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Heat and moisture exchange in counterflow rotary air dehumidifier.

This present work has theoretically investigated coupled heat and mass exchangemechanisms in counterflow rotary dehumidifier with the mixed desiccant of LiCl and additives,used in air conditioning systems. Mathematical model has been derived, based on one-dimensionaltransfer model and Polyni potential theory (theory of water chemical potential)and solved, using digital computer. The profiles of temperature and absolute humidity distributionin the matrix have been obtained. Analysis shows, that the direction of mass transfer isopposite to positive water vapour partial pressure.

Measuring and modelling moisture and temperature beneath a suspended timber floor.

Temperature and relative humidity have been measured in a BRE test house to investigate the vapour content in the void beneath the timber floor. The void can be ventilated naturally or by means of a fan supplying or extracting air. The results show that air flow into and out of the void is stack dominated. The fan needs to supply or extract large volumes of air in order to disrupt this. Measurements and modelling have shown that the vapour content in the void is generally dependent on the level in external air, and that the contribution from the ground is usually small by comparison.

Dynamic water vapour sorption: measurement and modelling.

The objectives of thisinvestigation were to examine the dynamic water vapour sorption offurnishing materials and to compare the experimental results withpredictions obtained from the Moisture Admittance Model. Dynamic sorption measurementswere carried out for common building materials. The measurements were made by placingspecimens of the materials in a humidity chamber and varying the ambient humidity between46% and 90% RH at constant 22C. The weight of the specimens was monitored in situduring this procedure.

Analytical theory on coupled heat and water transfer through porous materials.

New thermodynamic energy "water potential" based on the chemical potential of a component of mixture gases is defined as the driving force of gaseous phase water flux. Adhesive power, which is a kind of stress call "capillary attraction" and a part of the water potential, is proved as the driving force of liquid phase water flux. Then numerical model of coupled heat and water transfer using the water potential is introduced and influences of stress such as gravity and stationary pressure on water flux are clarified from the viewpoint of thermodynamics.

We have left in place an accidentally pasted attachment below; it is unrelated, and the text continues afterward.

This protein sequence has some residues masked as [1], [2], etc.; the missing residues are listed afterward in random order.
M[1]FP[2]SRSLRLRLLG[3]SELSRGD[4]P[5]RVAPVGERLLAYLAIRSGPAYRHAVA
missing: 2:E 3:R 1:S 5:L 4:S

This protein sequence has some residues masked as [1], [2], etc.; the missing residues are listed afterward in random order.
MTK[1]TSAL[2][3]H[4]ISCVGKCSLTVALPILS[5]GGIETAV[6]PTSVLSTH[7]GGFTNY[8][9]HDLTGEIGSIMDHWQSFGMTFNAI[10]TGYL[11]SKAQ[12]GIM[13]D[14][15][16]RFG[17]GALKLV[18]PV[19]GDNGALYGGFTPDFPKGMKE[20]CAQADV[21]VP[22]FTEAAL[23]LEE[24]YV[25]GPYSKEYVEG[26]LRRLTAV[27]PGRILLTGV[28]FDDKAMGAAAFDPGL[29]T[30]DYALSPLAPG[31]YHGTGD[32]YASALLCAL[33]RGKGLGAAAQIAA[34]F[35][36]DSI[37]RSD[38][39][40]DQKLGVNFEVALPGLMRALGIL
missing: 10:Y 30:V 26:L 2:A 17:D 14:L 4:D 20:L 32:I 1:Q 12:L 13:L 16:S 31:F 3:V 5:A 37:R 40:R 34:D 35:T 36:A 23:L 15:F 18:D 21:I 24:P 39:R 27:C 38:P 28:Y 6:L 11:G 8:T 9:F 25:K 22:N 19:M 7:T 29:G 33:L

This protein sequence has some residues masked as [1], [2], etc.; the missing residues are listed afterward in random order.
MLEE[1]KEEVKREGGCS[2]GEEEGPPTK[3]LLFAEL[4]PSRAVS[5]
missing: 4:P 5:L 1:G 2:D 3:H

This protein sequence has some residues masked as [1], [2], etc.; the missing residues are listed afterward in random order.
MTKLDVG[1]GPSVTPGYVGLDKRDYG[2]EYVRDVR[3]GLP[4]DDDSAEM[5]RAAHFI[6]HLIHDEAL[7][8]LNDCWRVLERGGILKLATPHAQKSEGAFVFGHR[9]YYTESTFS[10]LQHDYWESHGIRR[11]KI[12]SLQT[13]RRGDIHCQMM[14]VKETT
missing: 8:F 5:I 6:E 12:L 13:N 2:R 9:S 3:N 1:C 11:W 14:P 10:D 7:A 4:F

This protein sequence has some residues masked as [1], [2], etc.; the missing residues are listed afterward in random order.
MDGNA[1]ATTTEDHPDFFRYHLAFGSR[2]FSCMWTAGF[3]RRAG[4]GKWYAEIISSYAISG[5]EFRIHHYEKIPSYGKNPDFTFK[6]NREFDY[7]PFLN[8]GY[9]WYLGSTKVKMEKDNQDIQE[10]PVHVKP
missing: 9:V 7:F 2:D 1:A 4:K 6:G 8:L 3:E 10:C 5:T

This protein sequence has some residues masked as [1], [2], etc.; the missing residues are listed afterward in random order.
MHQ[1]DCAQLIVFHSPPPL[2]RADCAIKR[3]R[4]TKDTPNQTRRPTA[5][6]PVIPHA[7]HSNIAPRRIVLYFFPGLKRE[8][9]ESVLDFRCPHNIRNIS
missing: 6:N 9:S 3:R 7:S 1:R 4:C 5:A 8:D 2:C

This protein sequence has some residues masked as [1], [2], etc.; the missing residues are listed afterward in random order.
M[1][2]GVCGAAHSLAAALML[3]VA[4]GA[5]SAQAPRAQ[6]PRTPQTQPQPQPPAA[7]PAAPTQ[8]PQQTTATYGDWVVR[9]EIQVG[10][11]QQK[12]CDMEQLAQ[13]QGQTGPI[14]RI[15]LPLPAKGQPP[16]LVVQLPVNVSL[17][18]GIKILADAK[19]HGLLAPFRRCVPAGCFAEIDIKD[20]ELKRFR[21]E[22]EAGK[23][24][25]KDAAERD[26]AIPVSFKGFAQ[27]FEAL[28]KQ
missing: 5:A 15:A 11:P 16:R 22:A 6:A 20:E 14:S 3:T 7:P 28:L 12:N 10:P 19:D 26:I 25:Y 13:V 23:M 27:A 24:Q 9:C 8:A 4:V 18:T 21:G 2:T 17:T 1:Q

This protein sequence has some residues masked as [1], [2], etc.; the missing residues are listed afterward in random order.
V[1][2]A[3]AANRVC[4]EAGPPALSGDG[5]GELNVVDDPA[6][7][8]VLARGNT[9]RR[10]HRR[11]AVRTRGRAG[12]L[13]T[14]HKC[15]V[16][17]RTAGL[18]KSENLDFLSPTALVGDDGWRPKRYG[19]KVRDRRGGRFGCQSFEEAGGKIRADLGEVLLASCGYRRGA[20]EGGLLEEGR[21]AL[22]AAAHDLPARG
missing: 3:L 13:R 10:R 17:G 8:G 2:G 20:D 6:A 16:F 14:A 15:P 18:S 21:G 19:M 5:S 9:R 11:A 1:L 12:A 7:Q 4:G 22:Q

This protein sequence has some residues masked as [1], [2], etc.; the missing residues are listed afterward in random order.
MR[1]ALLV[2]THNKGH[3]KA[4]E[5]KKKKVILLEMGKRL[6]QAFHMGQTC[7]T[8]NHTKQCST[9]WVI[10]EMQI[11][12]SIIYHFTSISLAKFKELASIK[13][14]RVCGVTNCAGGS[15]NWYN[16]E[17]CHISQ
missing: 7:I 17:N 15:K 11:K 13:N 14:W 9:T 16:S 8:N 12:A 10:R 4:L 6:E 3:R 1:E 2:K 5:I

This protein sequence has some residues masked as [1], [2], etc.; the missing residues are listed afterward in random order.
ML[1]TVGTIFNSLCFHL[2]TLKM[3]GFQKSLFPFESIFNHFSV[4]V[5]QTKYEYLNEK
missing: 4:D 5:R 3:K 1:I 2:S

Interaction of radiation absorbed by moisture in air with other forms of heat transfer in an enclosure.

The impact of the radiation absorbed by room air moisture 011 heat transfer and air temperature distribution was investigated. Both analytical and CFO approaches were used. For large spaces such as atria, industrial workshops, hotel lobbies, and aircraft hangers, the neglect of radiation absorbed by the moisture within the air volume can lead to significant errors.

Conclusions from ten years of Canadian attic research.

Canada Mortgage and Housing Corporation (CMHC) conducted a series of attic research projects from 1988to1997. Initially, there were few field test data to substantiate how attics dealt with air and moisture transfer. The CMHC research developed a test protocol for attic airtightness and air change testing and then proceeded to field testing of a variety of attics in different climatic areas. An attic model, ATTIX, was referenced against test hut data and used to simulate attic performance across Canada.

Heat and moisture response of vented and compact cathedral ceilings: a test house evaluation.

In the last decade, public awareness of the greenhouse effect has pushed the building sector toward higher energy efficiencies. This move has had consequences for roofs with a cathedral ceiling. AU-factor in the vicinity of 0.2 W/(m2·K) instead of 0. 6 W/(m2· K) became the new target value. The move toward such a low U-factor for cathedral ceilings was evaluated in an extended test house program.

Stack-driven moisture problems in a multi-family residential building.

Wintertime window condensation problems were reported on the top two floors of a five-story, multi-unit residential building in central New York (7200, base 65° F heating degreedays ). Initially built as a five-story brick hotel at the turn of the century, the building was rehabbed into low-income apartments in the early 1990s. Ventilation in each unit consisted of operable windows and a single bath exhaust. Condensation on windows was severe enough to support fungal contamination in the first winter of occupancy.

The Evaluation of Natural Ventilation in Underground Office Space

One of the major factors in human comfort is the air quality, which occupies a specific environment and is usually renewed through natural ventilation. However, isolated underground spaces do not benefit from this factor and are often subject to high relative humidity, poor air quality, pollutant emissions and penetration of moisture from the surrounding soil and ground base. Due to such negative characteristics, underground spaces are generally recognized as undesirable living environments by most of Koreans.

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